The Socio-Economic Rights and Accountability Project (SERAP) has filed a lawsuit against President Muhammadu Buhari, asking the court to “declare illegal and unconstitutional the plan by the Federal Government to track, intercept and monitor WhatsApp messages, phone calls, and text messages of Nigerians and other people, as it severely threatens and violates the right to the preservation of privacy.”The suit, followed the proposal in the Supplementary Appropriation Act signed in July 2021 to spend N4.87 billion to monitor private calls and messages. The amount is part of the N895.8 billion supplementary budget approved by the country’s National Assembly.
In a statement by the Non-Governmental Organisation, released on Sunday in Lagos, SERAP said that the suit, filed last Friday at the Federal High Court in Abuja, “is seeking “an order of perpetual injunction restraining President Buhari and any other authority, persons or group of persons from unlawfully monitoring the WhatsApp messages, phone calls and text messages of Nigerians and other people.”
SERAP is also seeking “a declaration that any monitoring of WhatsApp messages, phone calls and text messages is oppressive and draconian, as it threatens and violates sections 37 and 39 of Nigerian Constitution 1999 [as amended]; Article 9 of the African Charter on Human and Peoples’ Rights; and Articles 17 and 19 of International Covenant on Civil and Political Rights, to which Nigeria is a state party.
“The plan to monitor WhatsApp messages, phone calls and text messages is an arbitrary interference by the administration into respect for family and private life, the home, and correspondence. It also fails to meet the requirements of legality, necessity, and proportionality.”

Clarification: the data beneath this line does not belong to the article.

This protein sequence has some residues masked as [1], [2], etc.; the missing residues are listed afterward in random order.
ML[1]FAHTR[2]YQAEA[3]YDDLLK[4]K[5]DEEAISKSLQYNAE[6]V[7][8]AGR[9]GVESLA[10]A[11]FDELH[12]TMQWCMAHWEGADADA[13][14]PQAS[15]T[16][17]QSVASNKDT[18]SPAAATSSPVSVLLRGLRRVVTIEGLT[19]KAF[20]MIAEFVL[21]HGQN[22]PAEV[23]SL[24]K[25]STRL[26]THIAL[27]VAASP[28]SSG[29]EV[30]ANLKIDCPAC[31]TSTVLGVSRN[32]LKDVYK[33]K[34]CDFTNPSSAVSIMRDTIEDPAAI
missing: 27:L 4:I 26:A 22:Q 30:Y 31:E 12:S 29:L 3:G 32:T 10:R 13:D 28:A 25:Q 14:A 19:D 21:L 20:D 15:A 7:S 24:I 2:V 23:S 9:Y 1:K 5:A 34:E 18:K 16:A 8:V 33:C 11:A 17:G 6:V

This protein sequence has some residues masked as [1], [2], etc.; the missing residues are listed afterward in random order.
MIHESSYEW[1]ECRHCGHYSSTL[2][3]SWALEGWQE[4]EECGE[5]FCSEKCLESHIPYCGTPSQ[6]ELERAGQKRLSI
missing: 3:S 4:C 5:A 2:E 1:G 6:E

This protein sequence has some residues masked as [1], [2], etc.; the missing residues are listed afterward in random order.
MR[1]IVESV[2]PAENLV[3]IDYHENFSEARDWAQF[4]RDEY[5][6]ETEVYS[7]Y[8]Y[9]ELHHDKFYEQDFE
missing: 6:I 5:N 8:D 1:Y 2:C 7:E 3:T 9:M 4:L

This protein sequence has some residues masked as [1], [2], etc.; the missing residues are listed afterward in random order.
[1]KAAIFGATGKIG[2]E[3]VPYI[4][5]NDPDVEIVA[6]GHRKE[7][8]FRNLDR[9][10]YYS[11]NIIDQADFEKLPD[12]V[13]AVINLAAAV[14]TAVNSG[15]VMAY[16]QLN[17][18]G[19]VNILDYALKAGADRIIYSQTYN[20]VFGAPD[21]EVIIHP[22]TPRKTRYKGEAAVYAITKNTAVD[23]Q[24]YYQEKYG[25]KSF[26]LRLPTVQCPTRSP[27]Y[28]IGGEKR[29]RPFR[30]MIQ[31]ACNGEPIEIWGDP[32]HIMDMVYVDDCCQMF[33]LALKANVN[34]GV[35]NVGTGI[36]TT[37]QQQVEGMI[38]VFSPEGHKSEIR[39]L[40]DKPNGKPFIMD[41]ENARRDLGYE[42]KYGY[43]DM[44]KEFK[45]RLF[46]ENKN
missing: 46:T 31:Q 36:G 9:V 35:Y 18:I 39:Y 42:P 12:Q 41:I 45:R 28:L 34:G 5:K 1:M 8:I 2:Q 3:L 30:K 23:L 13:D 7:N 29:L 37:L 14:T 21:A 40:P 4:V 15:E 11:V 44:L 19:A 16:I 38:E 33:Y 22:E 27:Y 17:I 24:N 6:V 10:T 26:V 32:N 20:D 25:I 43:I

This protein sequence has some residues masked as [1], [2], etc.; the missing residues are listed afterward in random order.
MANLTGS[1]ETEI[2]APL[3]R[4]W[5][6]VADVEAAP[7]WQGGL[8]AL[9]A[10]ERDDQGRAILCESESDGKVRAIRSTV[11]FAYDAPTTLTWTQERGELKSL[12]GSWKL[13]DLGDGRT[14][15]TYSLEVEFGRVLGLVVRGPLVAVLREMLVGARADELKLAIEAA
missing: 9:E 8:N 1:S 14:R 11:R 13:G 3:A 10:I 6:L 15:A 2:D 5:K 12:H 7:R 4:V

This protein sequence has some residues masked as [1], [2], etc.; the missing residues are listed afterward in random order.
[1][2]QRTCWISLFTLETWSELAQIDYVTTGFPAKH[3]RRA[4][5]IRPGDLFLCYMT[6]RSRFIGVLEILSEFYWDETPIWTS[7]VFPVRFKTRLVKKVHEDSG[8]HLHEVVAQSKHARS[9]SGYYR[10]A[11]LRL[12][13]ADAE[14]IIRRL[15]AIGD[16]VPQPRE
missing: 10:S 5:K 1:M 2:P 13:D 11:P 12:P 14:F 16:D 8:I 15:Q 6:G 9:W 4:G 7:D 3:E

According to SERAP, the Buhari administration has legal obligations to protect Nigerians and other people against arbitrary interference and violations of their human rights. Monitoring of WhatsApp messages, phone calls and text messages would grant free rein to government agencies to conduct mass surveillance of communications of people.
“Privacy and expression are intertwined in the digital age, with online privacy serving as a gateway to secure exercise of the freedom of opinion and expression. Therefore, targets of surveillance would suffer interference with their rights to privacy and freedom of opinion and expression whether the effort to monitor is successful or not,” SERAP said.
Joined in the suit as respondents are Mr. Abubakar Malami, Minister of Justice and Attorney General of the Federation; and Mrs. Zainab Ahmed, Minister of Finance, Budget and National Planning.
The suit filed on behalf of SERAP by its lawyers Kolawole Oluwadare and Kehinde Oyewumi, read in part: “The powers to conduct arbitrary, abusive or unlawful surveillance of communications may also be used to target political figures and activists, journalists and others in the discharge of their lawful activities.”
“Any spending of public funds should stay within the limits of constitutional responsibilities, and oath of office by public officers, as well as comply with Chapter 2 of the Nigerian Constitution relating to fundamental objectives and directive principles of state policy.
“The lack of any safeguards against discriminatory decision-making, and access to an effective remedy shows the grave threats the purported plan poses to constitutionally and internationally recognized human rights.
“Section 37 of the Nigerian Constitution and Article 17 of the International Covenant on Civil and Political Rights provide for the right to freedom from arbitrary or unlawful interference with privacy and correspondence, communications and private data.
“Section 39 of the Nigerian Constitution and Article 19 of the Covenant also guarantee the right of everyone to hold opinions without interference and to seek, receive and impart information and ideas of all kinds, regardless of frontiers and through any media.
“Targeted surveillance creates incentives for self-censorship and directly undermines the ability of journalists and human rights defenders to conduct investigations and build and maintain relationships with sources of information.”